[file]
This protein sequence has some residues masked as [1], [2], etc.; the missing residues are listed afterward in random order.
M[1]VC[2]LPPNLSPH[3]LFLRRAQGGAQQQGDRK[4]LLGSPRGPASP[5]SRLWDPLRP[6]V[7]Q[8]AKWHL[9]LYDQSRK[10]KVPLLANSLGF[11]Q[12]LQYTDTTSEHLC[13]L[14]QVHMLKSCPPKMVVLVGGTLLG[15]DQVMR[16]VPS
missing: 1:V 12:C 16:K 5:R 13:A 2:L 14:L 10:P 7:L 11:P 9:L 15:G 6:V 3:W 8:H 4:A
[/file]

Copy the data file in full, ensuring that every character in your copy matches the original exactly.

This protein sequence has some residues masked as [1], [2], etc.; the missing residues are listed afterward in random order.
M[1]VC[2]LPPNLSPH[3]LFLRRAQGGAQQQGDRK[4]LLGSPRGPASP[5]SRLWDPLRP[6]V[7]Q[8]AKWHL[9]LYDQSRK[10]KVPLLANSLGF[11]Q[12]LQYTDTTSEHLC[13]L[14]QVHMLKSCPPKMVVLVGGTLLG[15]DQVMR[16]VPS
missing: 1:V 12:C 16:K 5:R 13:A 2:L 14:L 10:P 7:L 11:P 9:L 15:G 6:V 3:W 8:H 4:A